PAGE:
50 greatest music films ever
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|A right song and dance: Gilbert and Sullivan's 'The Mikado' gets a screen outing in Mike Leigh's 'Topsy Turvy'|
Topsy-Turvy(Mike Leigh, 1999)Leigh’s Gilbert and Sullivan film is arguably also his finest; an improbable (to those not especially enamoured of the pair’s operettas) masterpiece that manages the rare feat of making us understand how much the world has changed since the historical era on view – well, mightn’t you have been wary of telephones, too? But more importantly, this superbly performed account of how ‘The Mikado’ came about is a spot-on (and inevitably self-reflexive) study of the creative process in all its messy complexity. Oh, and it actually makes the music seem pretty good, after all. Geoff Andrew
Greatest hit It's Mike Leigh, so scenes of rehearsals rather than of a finished performance of ‘The Mikado’ take precedence.What Time Out critics have said about the film
24 Hour Party People(Michael Winterbottom, 2002) Steve Coogan is the unreliable narrator as the Factory Records boss and Granada TV reporter Tony Wilson, setting the tone for Michael Winterbottom’s frenetic tour through the Manchester music scene of the late ’70s, ’80s and early ’90s via Joy Division, A Certain Ratio, New Order and the Happy Mondays. Frank Cottrell Boyce’s script is very funny and never more so than when spoken by Coogan as Wilson – ‘a minor character in my own story’ – who frequently breaks the narrative and addresses the audience, even at one moment pointing to the real Tony Wilson in a two-second cameo. The film manages to feel utterly real while still freely admitting that it’s trading in myth-making. How many other films would dare to sketch the first meeting of Shaun Ryder and Bez by having the latter land in Manchester in a UFO? Dave CalhounGreatest hit A young Ryder (Danny Cunningham) and his brother Paul (Paul Popplewell) feed rat poison to 3,000 pigeons.What Time Out critics have said about the film
Gimme Shelter(David Maysles/Albert Maysles/Charlotte Zwerin, 1970)Brothers David and Albert Maysles couldn’t possibly have predicted the events that would unfold as their cameras rolled on a chilly December day in 1969 during a free Rolling Stones gig at the Altamont Speedway, nor the sociological significance the finished film would assume. The American filmmakers were unaware of what they’d recorded until... READ MOREWhat Time Out critics have said about the film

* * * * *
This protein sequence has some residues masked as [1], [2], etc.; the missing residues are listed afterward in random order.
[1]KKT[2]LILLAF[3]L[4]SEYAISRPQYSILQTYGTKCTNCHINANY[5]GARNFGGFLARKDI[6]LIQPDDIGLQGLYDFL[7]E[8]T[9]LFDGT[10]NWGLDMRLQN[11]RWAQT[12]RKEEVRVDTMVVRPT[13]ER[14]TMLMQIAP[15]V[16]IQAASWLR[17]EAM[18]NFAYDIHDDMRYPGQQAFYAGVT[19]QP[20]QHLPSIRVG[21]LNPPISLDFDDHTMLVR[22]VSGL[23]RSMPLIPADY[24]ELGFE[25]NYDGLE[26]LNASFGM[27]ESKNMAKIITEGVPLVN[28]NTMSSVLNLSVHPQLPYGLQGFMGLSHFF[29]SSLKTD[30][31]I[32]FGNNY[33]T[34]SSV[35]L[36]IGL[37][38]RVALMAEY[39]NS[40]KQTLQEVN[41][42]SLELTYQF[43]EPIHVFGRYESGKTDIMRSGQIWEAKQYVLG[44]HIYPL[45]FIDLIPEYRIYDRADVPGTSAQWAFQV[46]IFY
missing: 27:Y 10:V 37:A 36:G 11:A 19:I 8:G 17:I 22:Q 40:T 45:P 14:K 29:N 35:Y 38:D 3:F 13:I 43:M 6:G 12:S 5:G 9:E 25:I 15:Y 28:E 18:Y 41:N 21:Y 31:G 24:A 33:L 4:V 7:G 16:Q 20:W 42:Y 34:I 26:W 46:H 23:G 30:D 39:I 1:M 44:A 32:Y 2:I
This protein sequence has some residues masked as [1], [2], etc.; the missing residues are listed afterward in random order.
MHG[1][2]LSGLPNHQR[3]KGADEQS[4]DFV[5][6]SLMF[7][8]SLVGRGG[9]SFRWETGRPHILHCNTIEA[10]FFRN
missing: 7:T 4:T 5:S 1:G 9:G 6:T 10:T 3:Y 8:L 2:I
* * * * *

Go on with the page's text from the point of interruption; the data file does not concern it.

|Maximum Bob: Dylan's shades-indoors look proved timeless, the filmmaker's top hat, less so|
Don’t Look Back(DA Pennebaker, 1967)
It seems a shame to leave Martin Scorsese’s epic and mind-blowing ‘No Direction Home’ documentary on Bob Dylan off our list, but without DA Pennebaker’s film from four decades earlier, there would be no ‘No Direction Home’. Nor would there be Todd Haynes’ new film, ‘I’m Not There’, in which Cate Blanchett’s turn as Dylan in the mid-’60s is heavily indebted to the musician’s energetic, petulant and wired appearance in this film of his 1965 tour of Britain.Most memorable are his weird encounters with the press, from the journalist at the beginning of the tour who asks him to put an exact figure on the number of protest singers in existence in the world at that very moment to the corpulent, odd character from Time magazinewho sits in near-silence listening to a rant from Dylan about their differing interests and who looks as if he’s enduring an encounter with a being from another planet – which isn’t so far from the truth.As well as offering early evidence of the developing battle between the music world and the press, Pennebaker is right there in Dylan’s hotel room when he's throwing a fit about someone chucking a glass out of the window or when he’s sitting back and listening to fellow traveller Donovan singing and playing guitar. Pennebaker – whose reputation was made with this film – is also there in the back of the car with Dylan and manager Albert Grossman after gigs, and as they travel around a country that still looks too backwards to accommodate him, his talent and his ego. Dave CalhounGreatest hit The meeting between Albert Grossman and a Denmark Street talent agent as they try to negotiate a fee for Dylan to appear on British television. What Time Out critics have said about the film
Superstar: the Karen Carpenter Story(Todd Haynes, 1987)
Not to be confused with the distinctly ropey TV movie, ‘The Karen Carpenter Story’, which emerged two years later, this is Todd Haynes’ version of the fragile American singer’s story – told with emaciated Barbie dolls, archive footage, fake talking heads and ample, unauthorised use of The Carpenters’ music. If all this sounds a little mocking, even distasteful... READ MOREWhat Time Out critics have said about the filmTop 50 index | 50-41 | 40-31 | 30-21 | 20-11 | 10-6 | 5-1
Author: Dave Calhoun. Written by Derek Adams, Geoff Andrew, Dave Calhoun, Wally Hammond, Michael Hodges, Martin Horsfield, Martin Hoyle, David Jenkins, Trevor Johnston, Eddy Lawrence, Sharon O'Connell, Chris Parkin, Graeme Thomson, Peter Watts
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